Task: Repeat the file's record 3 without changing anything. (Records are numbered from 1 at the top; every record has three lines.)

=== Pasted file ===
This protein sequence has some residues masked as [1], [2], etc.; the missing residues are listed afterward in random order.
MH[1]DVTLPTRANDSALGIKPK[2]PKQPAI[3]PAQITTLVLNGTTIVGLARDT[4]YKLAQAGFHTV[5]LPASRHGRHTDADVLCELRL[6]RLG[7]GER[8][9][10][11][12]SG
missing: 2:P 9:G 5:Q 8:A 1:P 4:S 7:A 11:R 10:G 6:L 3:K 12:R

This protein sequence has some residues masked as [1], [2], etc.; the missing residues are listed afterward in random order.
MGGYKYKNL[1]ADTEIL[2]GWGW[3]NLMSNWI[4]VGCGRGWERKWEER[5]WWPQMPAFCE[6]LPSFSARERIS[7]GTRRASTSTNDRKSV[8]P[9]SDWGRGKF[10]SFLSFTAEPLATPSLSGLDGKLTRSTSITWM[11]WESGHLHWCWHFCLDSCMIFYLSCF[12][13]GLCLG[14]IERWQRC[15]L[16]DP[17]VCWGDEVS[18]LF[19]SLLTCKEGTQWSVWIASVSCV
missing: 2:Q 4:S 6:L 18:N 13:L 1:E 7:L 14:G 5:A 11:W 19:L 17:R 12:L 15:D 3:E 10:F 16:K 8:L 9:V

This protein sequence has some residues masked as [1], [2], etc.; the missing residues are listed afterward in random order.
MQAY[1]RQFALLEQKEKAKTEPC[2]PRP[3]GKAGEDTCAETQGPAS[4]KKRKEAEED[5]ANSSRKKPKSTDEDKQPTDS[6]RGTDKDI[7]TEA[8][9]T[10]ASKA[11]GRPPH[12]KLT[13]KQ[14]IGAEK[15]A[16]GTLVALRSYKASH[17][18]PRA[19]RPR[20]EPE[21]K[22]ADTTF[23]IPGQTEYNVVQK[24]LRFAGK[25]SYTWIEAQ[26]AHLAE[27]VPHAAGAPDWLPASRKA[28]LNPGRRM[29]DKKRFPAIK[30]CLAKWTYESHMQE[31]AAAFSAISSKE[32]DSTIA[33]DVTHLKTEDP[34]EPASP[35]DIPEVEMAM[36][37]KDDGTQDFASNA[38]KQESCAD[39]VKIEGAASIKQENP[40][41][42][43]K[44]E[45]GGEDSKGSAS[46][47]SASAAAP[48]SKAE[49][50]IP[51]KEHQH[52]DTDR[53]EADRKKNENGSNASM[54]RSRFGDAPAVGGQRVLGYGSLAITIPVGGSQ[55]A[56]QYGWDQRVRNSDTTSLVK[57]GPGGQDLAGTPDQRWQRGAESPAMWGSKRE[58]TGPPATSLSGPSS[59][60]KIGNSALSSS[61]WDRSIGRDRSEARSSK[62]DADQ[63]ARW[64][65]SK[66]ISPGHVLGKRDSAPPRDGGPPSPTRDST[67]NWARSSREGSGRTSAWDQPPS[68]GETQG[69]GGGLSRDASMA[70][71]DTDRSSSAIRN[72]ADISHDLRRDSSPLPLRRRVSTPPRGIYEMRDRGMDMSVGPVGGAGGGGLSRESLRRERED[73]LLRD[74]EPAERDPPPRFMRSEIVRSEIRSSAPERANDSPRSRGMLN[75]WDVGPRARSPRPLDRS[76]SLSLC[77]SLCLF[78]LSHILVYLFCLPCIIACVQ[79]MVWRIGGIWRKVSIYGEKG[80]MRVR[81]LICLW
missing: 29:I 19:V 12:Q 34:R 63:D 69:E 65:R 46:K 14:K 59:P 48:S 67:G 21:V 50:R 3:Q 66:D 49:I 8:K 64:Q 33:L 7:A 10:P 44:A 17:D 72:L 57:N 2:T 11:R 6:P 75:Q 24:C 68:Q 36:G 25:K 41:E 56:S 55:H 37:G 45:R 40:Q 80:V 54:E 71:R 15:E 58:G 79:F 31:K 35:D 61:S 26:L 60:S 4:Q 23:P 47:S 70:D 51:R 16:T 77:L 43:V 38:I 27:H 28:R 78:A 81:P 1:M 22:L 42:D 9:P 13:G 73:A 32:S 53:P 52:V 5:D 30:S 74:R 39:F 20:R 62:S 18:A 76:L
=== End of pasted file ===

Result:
This protein sequence has some residues masked as [1], [2], etc.; the missing residues are listed afterward in random order.
MQAY[1]RQFALLEQKEKAKTEPC[2]PRP[3]GKAGEDTCAETQGPAS[4]KKRKEAEED[5]ANSSRKKPKSTDEDKQPTDS[6]RGTDKDI[7]TEA[8][9]T[10]ASKA[11]GRPPH[12]KLT[13]KQ[14]IGAEK[15]A[16]GTLVALRSYKASH[17][18]PRA[19]RPR[20]EPE[21]K[22]ADTTF[23]IPGQTEYNVVQK[24]LRFAGK[25]SYTWIEAQ[26]AHLAE[27]VPHAAGAPDWLPASRKA[28]LNPGRRM[29]DKKRFPAIK[30]CLAKWTYESHMQE[31]AAAFSAISSKE[32]DSTIA[33]DVTHLKTEDP[34]EPASP[35]DIPEVEMAM[36][37]KDDGTQDFASNA[38]KQESCAD[39]VKIEGAASIKQENP[40][41][42][43]K[44]E[45]GGEDSKGSAS[46][47]SASAAAP[48]SKAE[49][50]IP[51]KEHQH[52]DTDR[53]EADRKKNENGSNASM[54]RSRFGDAPAVGGQRVLGYGSLAITIPVGGSQ[55]A[56]QYGWDQRVRNSDTTSLVK[57]GPGGQDLAGTPDQRWQRGAESPAMWGSKRE[58]TGPPATSLSGPSS[59][60]KIGNSALSSS[61]WDRSIGRDRSEARSSK[62]DADQ[63]ARW[64][65]SK[66]ISPGHVLGKRDSAPPRDGGPPSPTRDST[67]NWARSSREGSGRTSAWDQPPS[68]GETQG[69]GGGLSRDASMA[70][71]DTDRSSSAIRN[72]ADISHDLRRDSSPLPLRRRVSTPPRGIYEMRDRGMDMSVGPVGGAGGGGLSRESLRRERED[73]LLRD[74]EPAERDPPPRFMRSEIVRSEIRSSAPERANDSPRSRGMLN[75]WDVGPRARSPRPLDRS[76]SLSLC[77]SLCLF[78]LSHILVYLFCLPCIIACVQ[79]MVWRIGGIWRKVSIYGEKG[80]MRVR[81]LICLW
missing: 29:I 19:V 12:Q 34:R 63:D 69:E 65:R 46:K 14:K 59:P 48:S 67:G 21:V 50:R 3:Q 66:D 49:I 8:K 64:Q 33:L 7:A 10:P 44:A 17:D 72:L 57:N 2:T 11:R 6:P 75:Q 24:C 68:Q 36:G 25:K 41:E 56:S 55:H 37:G 45:R 40:Q 80:V 54:E 71:R 15:E 58:G 79:F 31:K 35:D 61:S 26:L 60:S 4:Q 23:P 47:S 70:D 51:R 16:T 77:L 43:V 38:I 27:H 28:R 78:A 81:P 1:M 22:L 42:D 9:P 13:G 73:A 32:S 53:P 52:V 5:D 30:S 74:R 39:F 20:R 62:S 18:A 76:L